The second Rune for this time of silent reflection is Tiwaz.  Now, I confess that I have an affinity to these two Runes (Jera and Tiwaz) more than I do to any others, but their positioning here still holds true.  Tiwaz is the warrior Rune, a Rune that represents strength and sacrifice.  We don't always think about both sides of that coin.  When we are exhibiting strength and making tough decisions or just standing up for ourselves, sometimes we don't acknowledge that sacrifices are being made along the way, especially if they are not our sacrifices, but sacrifices of those who support us.  This comes from Othala last year and the fact that whatever choices we made during this year were supported by others around us.  Rather than think only about the strength that you showed this year in making hard choices, think about who supported you in making those choices.  What strength did they show?  How did they support you?  Did it involve a sacrifice on their part?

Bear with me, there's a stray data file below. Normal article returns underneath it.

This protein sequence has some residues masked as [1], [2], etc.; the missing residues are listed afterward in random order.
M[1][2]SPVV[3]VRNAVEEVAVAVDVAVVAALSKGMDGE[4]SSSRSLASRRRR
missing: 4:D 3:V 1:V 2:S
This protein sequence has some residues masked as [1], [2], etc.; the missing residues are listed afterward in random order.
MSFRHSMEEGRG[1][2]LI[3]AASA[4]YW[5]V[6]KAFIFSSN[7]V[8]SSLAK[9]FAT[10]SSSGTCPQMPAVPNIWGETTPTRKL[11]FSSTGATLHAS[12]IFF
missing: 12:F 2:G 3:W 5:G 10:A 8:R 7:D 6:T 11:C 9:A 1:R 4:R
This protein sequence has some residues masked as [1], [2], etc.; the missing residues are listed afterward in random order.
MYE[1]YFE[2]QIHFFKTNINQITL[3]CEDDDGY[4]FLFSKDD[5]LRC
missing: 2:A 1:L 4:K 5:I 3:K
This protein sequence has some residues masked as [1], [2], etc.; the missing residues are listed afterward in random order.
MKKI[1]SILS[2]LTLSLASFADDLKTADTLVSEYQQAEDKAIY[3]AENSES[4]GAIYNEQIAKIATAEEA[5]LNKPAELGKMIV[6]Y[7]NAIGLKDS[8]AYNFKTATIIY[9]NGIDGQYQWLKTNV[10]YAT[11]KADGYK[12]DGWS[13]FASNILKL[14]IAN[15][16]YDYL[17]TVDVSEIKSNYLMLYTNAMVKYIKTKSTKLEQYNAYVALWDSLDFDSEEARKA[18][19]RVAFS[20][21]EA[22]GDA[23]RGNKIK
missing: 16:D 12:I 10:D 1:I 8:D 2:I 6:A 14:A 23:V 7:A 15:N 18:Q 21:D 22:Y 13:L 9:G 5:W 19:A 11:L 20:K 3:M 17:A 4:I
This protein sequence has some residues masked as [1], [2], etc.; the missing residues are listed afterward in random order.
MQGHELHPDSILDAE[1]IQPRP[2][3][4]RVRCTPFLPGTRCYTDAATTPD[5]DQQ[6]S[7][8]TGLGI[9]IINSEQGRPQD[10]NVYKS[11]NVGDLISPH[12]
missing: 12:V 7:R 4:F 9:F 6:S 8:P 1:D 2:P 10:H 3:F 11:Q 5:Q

Just as Jera was the perfect first Rune, Dagaz is the perfect third one, because it almost presents us with another beginning - the day - but it also reminds us to look back over the past year and find those bright spots that helped us get through the rough ones.  It shows us where we were strong, but it also calls to mind its own set of guiding questions.  What made those bright spots bright?  How did they come about?  What did you have to do to achieve those bright spots?  Think of your creativity.  Who helped you achieve those moments?  How did you on your own and with help from others build on those bright spots to make them more enduring?

Interestingly, these three Runes also set the tone for the coming year.  Jera says remember that there is a process for everything that happens during the year.  Tiwaz reminds us of the strength we carry through that process and that there will, at some point, be a sacrifice required.  Dagaz supports these ideas with a focus on the light, which I take to mean the positive.  By focusing on the positive, when we face a challenge, it will be far easier to over come.

With that practical, but important guidance from the Runes, I will wish you all well in the coming year and Happy Yule!  Gleðileg Jól!